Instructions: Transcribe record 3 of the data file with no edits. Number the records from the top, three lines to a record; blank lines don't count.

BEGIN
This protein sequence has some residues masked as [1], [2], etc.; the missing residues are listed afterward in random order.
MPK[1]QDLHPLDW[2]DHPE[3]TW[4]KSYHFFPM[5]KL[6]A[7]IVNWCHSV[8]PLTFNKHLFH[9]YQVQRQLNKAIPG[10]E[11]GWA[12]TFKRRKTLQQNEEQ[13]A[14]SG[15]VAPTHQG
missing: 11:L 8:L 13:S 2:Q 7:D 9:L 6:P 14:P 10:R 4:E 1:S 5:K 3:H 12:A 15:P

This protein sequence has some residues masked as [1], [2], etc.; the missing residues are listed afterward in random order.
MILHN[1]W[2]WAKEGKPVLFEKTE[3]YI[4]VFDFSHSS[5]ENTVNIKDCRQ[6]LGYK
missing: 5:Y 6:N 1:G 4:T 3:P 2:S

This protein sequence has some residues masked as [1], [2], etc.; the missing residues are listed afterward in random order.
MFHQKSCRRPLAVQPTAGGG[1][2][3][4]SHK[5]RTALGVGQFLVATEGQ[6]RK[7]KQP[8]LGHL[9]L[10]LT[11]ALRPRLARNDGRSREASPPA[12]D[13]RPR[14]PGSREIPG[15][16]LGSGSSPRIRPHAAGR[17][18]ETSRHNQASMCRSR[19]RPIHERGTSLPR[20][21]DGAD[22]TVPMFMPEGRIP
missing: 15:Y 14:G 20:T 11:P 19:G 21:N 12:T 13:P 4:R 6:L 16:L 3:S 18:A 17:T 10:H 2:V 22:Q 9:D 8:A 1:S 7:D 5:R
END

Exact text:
This protein sequence has some residues masked as [1], [2], etc.; the missing residues are listed afterward in random order.
MFHQKSCRRPLAVQPTAGGG[1][2][3][4]SHK[5]RTALGVGQFLVATEGQ[6]RK[7]KQP[8]LGHL[9]L[10]LT[11]ALRPRLARNDGRSREASPPA[12]D[13]RPR[14]PGSREIPG[15][16]LGSGSSPRIRPHAAGR[17][18]ETSRHNQASMCRSR[19]RPIHERGTSLPR[20][21]DGAD[22]TVPMFMPEGRIP
missing: 15:Y 14:G 20:T 11:P 19:G 21:N 12:T 13:P 4:R 6:L 16:L 3:S 18:A 17:T 10:H 2:V 22:Q 9:D 8:A 1:S 7:D 5:R